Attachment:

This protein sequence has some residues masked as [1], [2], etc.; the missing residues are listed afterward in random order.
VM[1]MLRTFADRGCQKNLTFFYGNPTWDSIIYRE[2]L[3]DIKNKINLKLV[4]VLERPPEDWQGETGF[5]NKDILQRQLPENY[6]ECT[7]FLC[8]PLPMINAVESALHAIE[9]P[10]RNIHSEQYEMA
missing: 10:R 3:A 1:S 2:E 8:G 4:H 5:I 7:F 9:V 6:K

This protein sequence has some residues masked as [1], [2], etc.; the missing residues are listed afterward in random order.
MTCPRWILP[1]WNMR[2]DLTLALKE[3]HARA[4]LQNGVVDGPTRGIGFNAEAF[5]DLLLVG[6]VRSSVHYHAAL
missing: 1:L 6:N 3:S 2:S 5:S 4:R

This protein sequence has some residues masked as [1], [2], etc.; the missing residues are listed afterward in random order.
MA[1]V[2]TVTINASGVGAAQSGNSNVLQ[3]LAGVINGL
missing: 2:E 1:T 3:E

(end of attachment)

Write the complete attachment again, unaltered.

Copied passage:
This protein sequence has some residues masked as [1], [2], etc.; the missing residues are listed afterward in random order.
VM[1]MLRTFADRGCQKNLTFFYGNPTWDSIIYRE[2]L[3]DIKNKINLKLV[4]VLERPPEDWQGETGF[5]NKDILQRQLPENY[6]ECT[7]FLC[8]PLPMINAVESALHAIE[9]P[10]RNIHSEQYEMA
missing: 10:R 3:A 1:S 2:E 8:G 4:H 5:I 7:F 9:V 6:K

This protein sequence has some residues masked as [1], [2], etc.; the missing residues are listed afterward in random order.
MTCPRWILP[1]WNMR[2]DLTLALKE[3]HARA[4]LQNGVVDGPTRGIGFNAEAF[5]DLLLVG[6]VRSSVHYHAAL
missing: 1:L 6:N 3:S 2:S 5:S 4:R

This protein sequence has some residues masked as [1], [2], etc.; the missing residues are listed afterward in random order.
MA[1]V[2]TVTINASGVGAAQSGNSNVLQ[3]LAGVINGL
missing: 2:E 1:T 3:E